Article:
Art in the Time of Trump: The Silencing Effect of Tyranny (and What to do About it)

More and more these days, I stare at a blank page when I sit down to write. While the dreaded empty page is very familiar terrain for any writer, what’s different now is I feel as replete with story material as ever, perhaps even more than usual. In other words, it’s not the standard issue writer’s block but it’s still a block of a different nature. It’s also something that’s altogether new to me after writing for most of my adult life. For people in the arts with an activist orientation, raising awareness about issues has always been a tough sell but one we are game for; this is what we signed up to do. The new political climate in the US, though, has made being heard above all the tumult and chaos a different and imposing hurdle to vault, something as challenging as our old, familiar adversary, the regular ol’ blank page on to which no words would stick. From my private conversations with everyone from other writers to visual artists and activists, I am hearing a familiar refrain: I don’t know how to work with this new reality. 
 
It’s not just a question of if what we write about matters to the public, which is formidable enough, but something every animal advocate like me has always wondered. It’s also the new complication of not knowing when to jump in. In a way, the current milieu reminds me of playing double Dutch jump rope. Did you play jump rope when you were a kid? The feeling of it never leaves your body. When it was your turn as a jumper, you’d have position yourself between the two twirlers and be ready to jump in at just the right time: too early or too late and you’d be tangled up in rope. It was much more complicated with double Dutch, with two ropes twirling at once. If you misjudged the rhythm, you’d also be stepping on your own feet, ropes around your ankles, butt on the pavement, having lost your turn as a jumper. Waiting for that perfect moment as the ropes whooshed by, you’d get a feeling for the pace and rhythm, kind of bobbing along with it until that magic moment when your knees would bend and you’d jump in.

The trouble is now there is no right time to jump in with something you’ve created to share with the world; the new normal is one where what was the latest outrage or disgrace from Donald Trump’s administration is quickly blotted out by emerging news of the most recent one, plastered over the still fresh ones like so many layers of wet papier-mâché, one glopped over the next. There is no “right” time for what we create now, something I didn’t even know was a factor until a year or so ago. In other words, no matter when one tries to jump in as a creator, we will likely be tangled in rope. It was always challenging, but now it is double Dutch challenging.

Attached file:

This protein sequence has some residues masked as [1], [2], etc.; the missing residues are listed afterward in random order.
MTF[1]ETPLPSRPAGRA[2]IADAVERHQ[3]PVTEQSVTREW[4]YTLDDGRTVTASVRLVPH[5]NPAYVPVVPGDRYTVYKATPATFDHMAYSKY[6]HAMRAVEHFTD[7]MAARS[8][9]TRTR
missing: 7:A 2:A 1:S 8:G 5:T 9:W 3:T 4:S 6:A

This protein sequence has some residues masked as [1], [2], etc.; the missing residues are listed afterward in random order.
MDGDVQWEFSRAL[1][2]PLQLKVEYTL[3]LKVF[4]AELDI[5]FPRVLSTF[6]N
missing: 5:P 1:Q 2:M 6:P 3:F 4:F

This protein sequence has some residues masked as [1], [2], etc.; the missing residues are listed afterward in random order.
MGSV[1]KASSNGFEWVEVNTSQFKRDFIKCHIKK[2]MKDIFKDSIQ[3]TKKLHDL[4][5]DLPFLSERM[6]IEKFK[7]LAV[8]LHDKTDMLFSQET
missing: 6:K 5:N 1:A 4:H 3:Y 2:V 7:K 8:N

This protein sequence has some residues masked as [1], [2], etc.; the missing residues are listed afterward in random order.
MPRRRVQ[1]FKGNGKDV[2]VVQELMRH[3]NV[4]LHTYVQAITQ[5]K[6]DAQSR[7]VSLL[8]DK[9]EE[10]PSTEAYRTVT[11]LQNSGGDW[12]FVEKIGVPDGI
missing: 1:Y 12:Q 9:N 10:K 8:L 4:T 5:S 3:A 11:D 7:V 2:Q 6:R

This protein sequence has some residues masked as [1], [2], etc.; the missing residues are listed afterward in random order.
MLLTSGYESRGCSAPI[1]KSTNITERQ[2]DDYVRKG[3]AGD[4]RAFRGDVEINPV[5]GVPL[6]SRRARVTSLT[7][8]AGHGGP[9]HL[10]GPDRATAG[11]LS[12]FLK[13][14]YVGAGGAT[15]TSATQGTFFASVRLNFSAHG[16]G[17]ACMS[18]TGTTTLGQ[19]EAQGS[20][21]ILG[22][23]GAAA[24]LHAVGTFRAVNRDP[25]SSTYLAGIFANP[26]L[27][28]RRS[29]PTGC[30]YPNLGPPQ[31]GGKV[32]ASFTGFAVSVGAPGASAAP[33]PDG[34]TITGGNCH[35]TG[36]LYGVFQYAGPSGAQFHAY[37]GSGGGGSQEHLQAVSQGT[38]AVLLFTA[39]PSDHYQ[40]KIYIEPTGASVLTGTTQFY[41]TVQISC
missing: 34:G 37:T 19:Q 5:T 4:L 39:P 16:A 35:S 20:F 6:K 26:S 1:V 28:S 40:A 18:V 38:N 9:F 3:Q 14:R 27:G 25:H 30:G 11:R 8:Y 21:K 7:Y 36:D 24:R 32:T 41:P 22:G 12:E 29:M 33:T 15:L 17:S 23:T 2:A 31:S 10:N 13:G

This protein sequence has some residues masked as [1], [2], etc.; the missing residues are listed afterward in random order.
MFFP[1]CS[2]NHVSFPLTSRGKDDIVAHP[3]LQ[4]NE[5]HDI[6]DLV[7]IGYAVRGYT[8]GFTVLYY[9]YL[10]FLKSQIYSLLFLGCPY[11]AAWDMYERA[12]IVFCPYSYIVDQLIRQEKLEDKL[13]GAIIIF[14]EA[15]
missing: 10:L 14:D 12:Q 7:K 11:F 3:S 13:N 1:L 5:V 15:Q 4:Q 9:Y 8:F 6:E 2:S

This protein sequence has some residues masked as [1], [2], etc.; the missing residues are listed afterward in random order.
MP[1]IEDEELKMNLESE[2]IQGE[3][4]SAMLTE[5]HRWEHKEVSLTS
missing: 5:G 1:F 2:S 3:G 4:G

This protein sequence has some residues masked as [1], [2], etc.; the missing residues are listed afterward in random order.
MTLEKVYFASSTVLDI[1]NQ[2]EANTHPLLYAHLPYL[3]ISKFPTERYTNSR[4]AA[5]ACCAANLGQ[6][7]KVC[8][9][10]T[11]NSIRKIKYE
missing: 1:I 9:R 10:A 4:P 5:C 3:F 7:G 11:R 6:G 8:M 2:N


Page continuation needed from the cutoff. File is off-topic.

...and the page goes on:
In a way, this is yet another example of how the oversized shadow of Donald Trump looms over all of us like a blimp, eclipsing and crowding out nearly everything, refusing to let anything else around get the light and space that it deserves. Why would we expect anything less from someone who brings new, previously unimaginable dimensions to the word narcissist
 
I know what it’s like to be crowded out by the ego of another and what it feels like to anxiously anticipate next mood swing. I grew up under the rule of another vindictive, petty tyrant, one whose kingdom was much smaller but over which he still reigned over with all the preening swagger of a dictator who knew the sun rose or set with his caprices. If he was angry that someone was invited over whom he didn’t like, he’d glower, make snide comments and embarrass everyone. If he was pissed about some misconstrued slight, he’d hold the whole family hostage until a symbolic and unmerited apology was extracted. If he was irate about being asked to go to a wedding on his day off, he’d go anyway but make sure his wife paid for it, creating a public scene that would send a million eyeballs to our table as we tried to will ourselves to disappear.
 
As those who have lived under the rule of an extreme narcissist know, everything screeches to a halt until this individual and his bottomless need for attention, admiration, supplication and subordination is met. As with a momentarily pacified toddler tyrant in a purée-splattered high chair, though, we always know it won’t be long before we should expect the next high-octave, messy tantrum. As a result, those of us living with extreme narcissists are on guard, exhausted, wary, stressed out and eternally waiting for whatever else may be around the bend. 
 
This is terrain I know, worn like grooves into me even years after I broke free of it. In Donald Trump, I recognize the cycles, I recognize the sullen pouts, I recognize the tantrums and I recognize how people contort themselves around him, trying appease him. The stakes are just so much bigger now.